Ehrsson, H. H., Fotopoulou, A., Radziun, D., Longo, M., & Tsakiris, M. (2021). No specific relationship between hypnotic suggestibility and the rubber hand illusion: a commentary with new and verification analyses [Preprint]. PsyArXiv. https://doi.org/10.31234/osf.io/pmzgc
Ehrsson, H. H., Holmes, N. P., & Passingham, R. E. (2005). Touching a Rubber Hand: Feeling of Body Ownership Is Associated with Activity in Multisensory Brain Areas. Journal of Neuroscience, 25(45), 10564–10573. https://doi.org/10.1523/JNEUROSCI.0800-05.2005
Ehrsson, H. H., Wiech, K., Weiskopf, N., Dolan, R. J., & Passingham, R. E. (2007). Threatening a rubber hand that you feel is yours elicits a cortical anxiety response. Proceedings of the National Academy of Sciences, 104(23), 9828–9833. https://doi.org/10.1073/pnas.0610011104
Fan, C., Coppi, S., & Ehrsson, H. H. (2021). The supernumerary rubber hand illusion revisited: Perceived duplication of limbs and visuotactile events. Journal of Experimental Psychology: Human Perception and Performance, 47(6), 810–829. https://doi.org/10.1037/xhp0000904
Fang, W., Li, J., Qi, G., Li, S., Sigman, M., & Wang, L. (2019). Statistical inference of body representation in the macaque brain. Proceedings of the National Academy of Sciences, 116(40), 20151–20157. https://doi.org/10.1073/pnas.1902334116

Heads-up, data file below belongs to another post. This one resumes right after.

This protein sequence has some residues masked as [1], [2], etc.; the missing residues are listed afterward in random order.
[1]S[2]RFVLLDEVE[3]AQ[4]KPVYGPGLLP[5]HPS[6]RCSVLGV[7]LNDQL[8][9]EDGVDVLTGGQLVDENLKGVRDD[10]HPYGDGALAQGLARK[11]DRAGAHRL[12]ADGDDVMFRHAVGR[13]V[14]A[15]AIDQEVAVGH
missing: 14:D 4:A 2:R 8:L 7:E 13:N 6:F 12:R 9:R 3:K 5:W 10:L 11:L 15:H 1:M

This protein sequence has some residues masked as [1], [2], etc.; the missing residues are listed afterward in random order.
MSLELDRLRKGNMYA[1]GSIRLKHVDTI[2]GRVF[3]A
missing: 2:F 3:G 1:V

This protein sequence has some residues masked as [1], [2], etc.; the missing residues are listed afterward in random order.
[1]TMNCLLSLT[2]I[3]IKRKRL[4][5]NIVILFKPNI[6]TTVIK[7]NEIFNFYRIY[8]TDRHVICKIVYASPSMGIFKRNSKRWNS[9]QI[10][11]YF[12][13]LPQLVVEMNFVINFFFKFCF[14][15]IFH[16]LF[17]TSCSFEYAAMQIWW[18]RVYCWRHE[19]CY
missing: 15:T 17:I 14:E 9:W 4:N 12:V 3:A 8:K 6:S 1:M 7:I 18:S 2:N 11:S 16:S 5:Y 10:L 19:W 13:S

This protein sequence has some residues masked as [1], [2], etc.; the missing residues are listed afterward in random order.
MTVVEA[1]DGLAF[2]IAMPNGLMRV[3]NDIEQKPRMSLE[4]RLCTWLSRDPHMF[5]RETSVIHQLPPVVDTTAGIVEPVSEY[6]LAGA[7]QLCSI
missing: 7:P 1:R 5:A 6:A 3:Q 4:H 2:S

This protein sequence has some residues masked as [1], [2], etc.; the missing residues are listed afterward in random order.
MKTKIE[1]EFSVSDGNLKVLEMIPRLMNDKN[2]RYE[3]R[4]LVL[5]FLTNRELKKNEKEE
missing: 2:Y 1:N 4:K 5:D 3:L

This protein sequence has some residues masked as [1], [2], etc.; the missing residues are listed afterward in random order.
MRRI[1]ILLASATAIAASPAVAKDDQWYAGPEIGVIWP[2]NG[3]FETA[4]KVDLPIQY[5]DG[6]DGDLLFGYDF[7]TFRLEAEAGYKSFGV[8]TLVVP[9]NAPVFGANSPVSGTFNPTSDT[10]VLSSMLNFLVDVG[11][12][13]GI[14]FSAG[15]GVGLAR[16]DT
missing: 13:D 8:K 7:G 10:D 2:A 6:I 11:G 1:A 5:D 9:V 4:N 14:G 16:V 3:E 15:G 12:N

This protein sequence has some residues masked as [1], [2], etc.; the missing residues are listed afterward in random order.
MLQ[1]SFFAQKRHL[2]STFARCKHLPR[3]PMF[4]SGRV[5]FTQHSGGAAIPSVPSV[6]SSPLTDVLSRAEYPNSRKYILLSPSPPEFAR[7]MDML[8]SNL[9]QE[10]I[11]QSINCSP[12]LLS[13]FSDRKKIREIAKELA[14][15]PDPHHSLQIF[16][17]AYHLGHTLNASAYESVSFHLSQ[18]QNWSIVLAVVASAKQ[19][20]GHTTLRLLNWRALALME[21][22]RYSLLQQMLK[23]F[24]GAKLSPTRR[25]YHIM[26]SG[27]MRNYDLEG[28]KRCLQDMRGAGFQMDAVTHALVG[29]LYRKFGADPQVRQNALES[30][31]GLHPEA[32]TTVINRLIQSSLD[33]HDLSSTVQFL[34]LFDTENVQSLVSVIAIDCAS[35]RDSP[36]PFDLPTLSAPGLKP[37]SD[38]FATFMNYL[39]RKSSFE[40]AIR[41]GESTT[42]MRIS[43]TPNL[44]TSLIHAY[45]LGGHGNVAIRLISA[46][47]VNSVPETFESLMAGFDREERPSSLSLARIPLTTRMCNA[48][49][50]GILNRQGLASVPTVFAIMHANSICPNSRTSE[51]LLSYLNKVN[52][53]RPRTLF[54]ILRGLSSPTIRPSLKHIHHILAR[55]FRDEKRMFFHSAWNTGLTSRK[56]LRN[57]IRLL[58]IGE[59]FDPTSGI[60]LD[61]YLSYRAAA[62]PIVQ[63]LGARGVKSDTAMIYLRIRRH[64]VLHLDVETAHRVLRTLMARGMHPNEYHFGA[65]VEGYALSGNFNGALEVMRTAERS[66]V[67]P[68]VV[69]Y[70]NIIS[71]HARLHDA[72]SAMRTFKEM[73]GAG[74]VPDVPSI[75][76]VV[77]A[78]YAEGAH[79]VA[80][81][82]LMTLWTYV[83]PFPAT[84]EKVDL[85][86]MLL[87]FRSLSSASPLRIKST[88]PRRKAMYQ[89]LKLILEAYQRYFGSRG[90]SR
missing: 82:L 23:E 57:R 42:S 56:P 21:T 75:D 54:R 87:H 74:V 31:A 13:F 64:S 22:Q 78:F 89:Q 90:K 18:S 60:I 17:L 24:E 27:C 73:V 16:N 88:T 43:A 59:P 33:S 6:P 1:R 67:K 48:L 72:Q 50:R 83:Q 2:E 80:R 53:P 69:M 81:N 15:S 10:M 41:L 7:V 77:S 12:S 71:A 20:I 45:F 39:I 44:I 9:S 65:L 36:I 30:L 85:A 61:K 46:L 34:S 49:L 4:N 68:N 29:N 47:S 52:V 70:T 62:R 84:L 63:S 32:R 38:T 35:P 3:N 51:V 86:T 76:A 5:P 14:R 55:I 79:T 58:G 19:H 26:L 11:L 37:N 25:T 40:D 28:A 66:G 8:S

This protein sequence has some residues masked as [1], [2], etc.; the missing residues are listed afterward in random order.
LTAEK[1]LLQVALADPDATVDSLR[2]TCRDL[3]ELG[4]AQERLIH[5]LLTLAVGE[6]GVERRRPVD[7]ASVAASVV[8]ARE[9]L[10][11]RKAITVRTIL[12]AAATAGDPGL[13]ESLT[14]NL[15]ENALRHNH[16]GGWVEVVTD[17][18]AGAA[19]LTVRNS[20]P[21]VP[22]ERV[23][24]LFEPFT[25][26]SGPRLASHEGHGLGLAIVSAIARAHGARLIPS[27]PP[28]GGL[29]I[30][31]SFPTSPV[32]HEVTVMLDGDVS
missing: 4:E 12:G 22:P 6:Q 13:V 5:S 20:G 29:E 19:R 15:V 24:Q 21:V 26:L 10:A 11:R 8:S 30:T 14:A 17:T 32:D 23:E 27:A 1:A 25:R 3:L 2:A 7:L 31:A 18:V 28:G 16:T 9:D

Kalckert, A., Bico, I., & Fong, J. X. (2019). Illusions With Hands, but Not With Balloons – Comparing Ownership and Referral of Touch for a Corporal and Noncorporal Object After Visuotactile Stimulation. Perception, 48(5), 447–455. https://doi.org/10.1177/0301006619839286
Kaplan, R. A., Enticott, P. G., Hohwy, J., Castle, D. J., & Rossell, S. L. (2014). Is body dysmorphic disorder associated with abnormal bodily self-awareness? A study using the rubber hand illusion. PLoS ONE, 9(6), e99981. https://doi.org/10.1371/journal.pone.0099981
Kirsch, I., & Council, J. R. (1989). Response expectancy as a determinant of hypnotic behavior. In Hypnosis:  The cognitive-behavioral perspective. (pp. 360–379). Prometheus Books.